Fracking proppants

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A proppant is a solid material, typically sand, treated sand or man-made ceramic materials, designed to keep an induced hydraulic fracture open, during or following a fracturing treatment, most commonly for unconventional reservoirs. It is added to a fracking fluid which may vary in composition depending on the type of fracturing used, and can be gel, foam or slickwater–based. In addition, there may be unconventional fracking fluids. Fluids make tradeoffs in such material properties as viscosity, where more viscous fluids can carry more concentrated proppant; the energy or pressure demands to maintain a certain flux pump rate (flow velocity) that will conduct the proppant appropriately; pH, various rheological factors, among others. In addition, fluids may be used in low-volume well stimulation of high-permeability sandstone wells (20 to 80 thousand US gallons (76 to 303 kl) per well) to the high-volume operations such as shale gas and tight gas that use millions of gallons of water per well.

Conventional wisdom has often vacillated about the relative superiority of gel, foam and slickwater fluids with respect to each other, which is in turn related to proppant choice. For example, Zuber, Kuskraa and Sawyer (1988) found that gel-based fluids seemed to achieve the best results for coalbed methane operations,[1] but as of 2012, slickwater treatments are more popular.

Other than proppant, slickwater fracturing fluids are mostly water, generally 99% or more by volume, but gel-based fluids can see polymers and surfactants comprising as much as 7 vol%, ignoring other additives. Other common additives include hydrochloric acid (low pH can etch certain rocks, dissolving limestone for instance), friction reducers, guar gum, biocides, emulsion breakers, emulsifiers, 2-butoxyethanol, and radioactive tracer isotopes.

Proppants have greater permeability than small mesh proppants at low closure stresses, but will mechanically fail (i.e. get crushed) and produce very fine particulates ("fines") at high closure stresses such that smaller-mesh proppants overtake large-mesh proppants in permeability after a certain threshold stress.[2]

Though sand is a common proppant, untreated sand is prone to significant fines generation; fines generation is often measured in wt% of initial feed. One manufacturer has claimed untreated sand fines production to be 23.9% compared with 8.2% for lightweight ceramic and 0.5% for their product.[3] One way to maintain an ideal mesh size (i.e. permeability) while having sufficient strength is to choose proppants of sufficient strength; sand might be coated with resin, to form curable resin coated sand or pre-cured resin coated sands. In certain situations a different proppant material might be chosen altogether—popular alternatives include ceramics and sintered bauxite.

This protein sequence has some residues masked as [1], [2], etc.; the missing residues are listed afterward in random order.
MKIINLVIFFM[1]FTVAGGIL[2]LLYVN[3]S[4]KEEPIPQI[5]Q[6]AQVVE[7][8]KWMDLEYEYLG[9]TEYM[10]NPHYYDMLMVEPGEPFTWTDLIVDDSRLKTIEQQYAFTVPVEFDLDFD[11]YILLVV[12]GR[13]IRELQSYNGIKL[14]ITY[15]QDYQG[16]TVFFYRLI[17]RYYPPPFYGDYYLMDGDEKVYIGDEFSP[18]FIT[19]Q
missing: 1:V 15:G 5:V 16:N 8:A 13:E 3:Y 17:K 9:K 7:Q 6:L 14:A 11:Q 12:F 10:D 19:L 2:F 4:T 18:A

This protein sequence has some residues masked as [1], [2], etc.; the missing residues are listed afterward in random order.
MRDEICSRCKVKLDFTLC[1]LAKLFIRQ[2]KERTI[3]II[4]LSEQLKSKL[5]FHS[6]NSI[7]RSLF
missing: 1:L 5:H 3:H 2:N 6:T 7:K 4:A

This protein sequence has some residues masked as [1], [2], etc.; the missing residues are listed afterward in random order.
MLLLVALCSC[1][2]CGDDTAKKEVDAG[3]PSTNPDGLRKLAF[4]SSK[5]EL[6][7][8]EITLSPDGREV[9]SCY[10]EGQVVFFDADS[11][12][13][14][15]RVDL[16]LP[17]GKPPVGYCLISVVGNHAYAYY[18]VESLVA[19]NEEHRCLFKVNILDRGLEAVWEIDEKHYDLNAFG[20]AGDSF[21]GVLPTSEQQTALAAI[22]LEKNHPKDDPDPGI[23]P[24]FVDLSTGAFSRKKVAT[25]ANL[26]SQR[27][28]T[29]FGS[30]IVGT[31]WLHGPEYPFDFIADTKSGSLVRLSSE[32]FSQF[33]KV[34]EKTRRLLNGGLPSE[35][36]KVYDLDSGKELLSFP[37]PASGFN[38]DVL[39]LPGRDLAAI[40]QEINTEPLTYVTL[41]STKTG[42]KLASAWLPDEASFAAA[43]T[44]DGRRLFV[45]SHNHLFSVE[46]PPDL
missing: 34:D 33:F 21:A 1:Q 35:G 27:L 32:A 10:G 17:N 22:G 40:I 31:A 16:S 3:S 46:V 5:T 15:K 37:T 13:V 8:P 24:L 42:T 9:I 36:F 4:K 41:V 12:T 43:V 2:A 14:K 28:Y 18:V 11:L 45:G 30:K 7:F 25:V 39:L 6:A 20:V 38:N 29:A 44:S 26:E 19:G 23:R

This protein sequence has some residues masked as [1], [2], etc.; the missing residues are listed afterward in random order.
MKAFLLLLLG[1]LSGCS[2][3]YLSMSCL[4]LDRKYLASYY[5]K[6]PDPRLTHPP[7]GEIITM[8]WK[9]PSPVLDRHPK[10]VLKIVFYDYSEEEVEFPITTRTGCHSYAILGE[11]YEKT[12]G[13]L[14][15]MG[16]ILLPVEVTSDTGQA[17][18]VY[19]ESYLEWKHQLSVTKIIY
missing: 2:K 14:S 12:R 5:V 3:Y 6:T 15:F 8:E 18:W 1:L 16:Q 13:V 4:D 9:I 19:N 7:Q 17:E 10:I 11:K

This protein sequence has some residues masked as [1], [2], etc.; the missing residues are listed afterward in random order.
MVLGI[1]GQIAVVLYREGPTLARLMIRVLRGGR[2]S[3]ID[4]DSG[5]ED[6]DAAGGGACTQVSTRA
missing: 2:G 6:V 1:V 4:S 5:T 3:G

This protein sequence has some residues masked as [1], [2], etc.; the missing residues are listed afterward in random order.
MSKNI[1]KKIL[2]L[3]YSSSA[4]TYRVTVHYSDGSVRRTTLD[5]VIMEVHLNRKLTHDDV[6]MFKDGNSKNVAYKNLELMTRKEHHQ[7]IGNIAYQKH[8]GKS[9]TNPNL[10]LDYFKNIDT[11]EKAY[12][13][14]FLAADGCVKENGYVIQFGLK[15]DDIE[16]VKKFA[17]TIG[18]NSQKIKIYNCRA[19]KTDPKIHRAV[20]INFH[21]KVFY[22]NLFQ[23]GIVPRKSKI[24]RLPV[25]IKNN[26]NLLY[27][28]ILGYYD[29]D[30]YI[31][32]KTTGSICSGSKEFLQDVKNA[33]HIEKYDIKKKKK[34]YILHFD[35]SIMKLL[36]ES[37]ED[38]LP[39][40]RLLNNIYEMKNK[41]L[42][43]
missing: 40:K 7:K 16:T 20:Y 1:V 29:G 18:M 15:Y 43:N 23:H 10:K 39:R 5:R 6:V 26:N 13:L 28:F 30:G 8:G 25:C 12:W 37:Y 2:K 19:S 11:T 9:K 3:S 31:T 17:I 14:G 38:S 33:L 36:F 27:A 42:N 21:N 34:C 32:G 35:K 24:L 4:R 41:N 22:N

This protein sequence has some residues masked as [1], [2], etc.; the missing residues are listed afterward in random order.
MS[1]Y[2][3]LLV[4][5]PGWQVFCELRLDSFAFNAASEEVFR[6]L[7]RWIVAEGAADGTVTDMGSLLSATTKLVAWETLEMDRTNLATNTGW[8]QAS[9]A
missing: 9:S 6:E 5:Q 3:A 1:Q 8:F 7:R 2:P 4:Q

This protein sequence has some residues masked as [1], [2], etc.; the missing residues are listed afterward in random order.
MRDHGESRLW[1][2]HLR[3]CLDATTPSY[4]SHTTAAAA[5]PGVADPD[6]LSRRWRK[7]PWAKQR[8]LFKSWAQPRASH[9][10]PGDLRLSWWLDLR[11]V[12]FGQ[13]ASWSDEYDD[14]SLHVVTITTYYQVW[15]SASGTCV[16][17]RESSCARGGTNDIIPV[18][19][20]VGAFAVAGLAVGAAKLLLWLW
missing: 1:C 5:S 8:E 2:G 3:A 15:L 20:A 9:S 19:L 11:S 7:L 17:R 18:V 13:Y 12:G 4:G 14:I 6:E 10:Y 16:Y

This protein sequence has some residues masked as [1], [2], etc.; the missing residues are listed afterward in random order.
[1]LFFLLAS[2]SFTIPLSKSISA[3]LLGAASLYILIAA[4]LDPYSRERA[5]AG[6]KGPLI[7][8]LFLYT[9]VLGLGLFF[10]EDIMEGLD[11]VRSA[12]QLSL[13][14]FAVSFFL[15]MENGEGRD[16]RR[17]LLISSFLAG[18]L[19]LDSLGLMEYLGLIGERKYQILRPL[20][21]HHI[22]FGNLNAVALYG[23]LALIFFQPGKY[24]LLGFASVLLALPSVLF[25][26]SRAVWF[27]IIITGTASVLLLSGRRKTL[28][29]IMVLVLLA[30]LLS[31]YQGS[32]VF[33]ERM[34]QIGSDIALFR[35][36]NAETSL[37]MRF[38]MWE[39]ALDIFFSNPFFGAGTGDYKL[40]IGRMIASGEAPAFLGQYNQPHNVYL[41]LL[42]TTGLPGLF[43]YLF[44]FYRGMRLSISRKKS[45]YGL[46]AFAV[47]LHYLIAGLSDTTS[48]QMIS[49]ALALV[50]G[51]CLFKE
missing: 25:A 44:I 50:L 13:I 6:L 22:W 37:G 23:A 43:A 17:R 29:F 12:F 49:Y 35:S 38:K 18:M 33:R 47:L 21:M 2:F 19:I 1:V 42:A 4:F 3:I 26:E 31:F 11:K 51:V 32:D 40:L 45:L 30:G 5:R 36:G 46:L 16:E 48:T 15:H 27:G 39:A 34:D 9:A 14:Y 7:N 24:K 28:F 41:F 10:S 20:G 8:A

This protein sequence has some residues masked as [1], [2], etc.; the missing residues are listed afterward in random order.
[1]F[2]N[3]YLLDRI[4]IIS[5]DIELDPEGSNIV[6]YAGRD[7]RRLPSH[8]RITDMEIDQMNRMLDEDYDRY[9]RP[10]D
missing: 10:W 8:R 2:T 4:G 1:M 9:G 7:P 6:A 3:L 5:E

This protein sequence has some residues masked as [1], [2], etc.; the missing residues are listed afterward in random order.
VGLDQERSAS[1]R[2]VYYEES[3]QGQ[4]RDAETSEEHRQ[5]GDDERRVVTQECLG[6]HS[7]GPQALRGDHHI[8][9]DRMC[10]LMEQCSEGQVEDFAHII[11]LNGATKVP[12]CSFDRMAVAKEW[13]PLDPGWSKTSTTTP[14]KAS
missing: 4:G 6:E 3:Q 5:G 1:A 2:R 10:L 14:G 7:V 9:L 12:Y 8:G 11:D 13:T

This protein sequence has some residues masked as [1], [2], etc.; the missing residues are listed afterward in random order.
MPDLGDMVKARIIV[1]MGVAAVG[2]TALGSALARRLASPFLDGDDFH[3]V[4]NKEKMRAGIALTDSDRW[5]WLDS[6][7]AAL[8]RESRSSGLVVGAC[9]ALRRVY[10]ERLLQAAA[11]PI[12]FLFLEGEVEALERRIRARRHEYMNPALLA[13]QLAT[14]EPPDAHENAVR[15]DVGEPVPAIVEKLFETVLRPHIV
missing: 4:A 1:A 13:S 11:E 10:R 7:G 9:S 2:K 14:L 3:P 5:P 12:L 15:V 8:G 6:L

Proppant weight and strength[edit]

Increased strength often comes at a cost of increased density, which in turn demands higher flow rates, viscosities or pressures during fracturing, which translates to increased fracturing costs, both environmentally and economically.[4] Lightweight proppants conversely are designed toals can break the strength-density trend, or even afford greater gas permeability. Proppant geometry is also important; certain shapes or forms amplify stress on proppant particles making them especially vulnerable to crushing (a sharp discontinuity can classically allow infinite stresses in linear elastic materials).[5]

Proppant deposition and post-treatment behaviours[edit]

Proppant mesh size also affects fracture length: proppants can be "bridged out" if the fracture width decreases to less than twice the size of the diameter of the proppant.[2] As proppants are deposited in a fracture, proppants can resist further fluid flow or the flow of other proppants, inhibiting further growth of the fracture. In addition, closure stresses (once external fluid pressure is released) may cause proppants to reorganise or "squeeze out" proppants, even if no fines are generated, resulting in smaller effective width of the fracture and decreased permeability. Some companies try to cause weak bonding at rest between proppant particles in order to prevent such reorganisation. The modelling of fluid dynamics and rheology of fracturing fluid and its carried proppants is a subject of active research by the industry.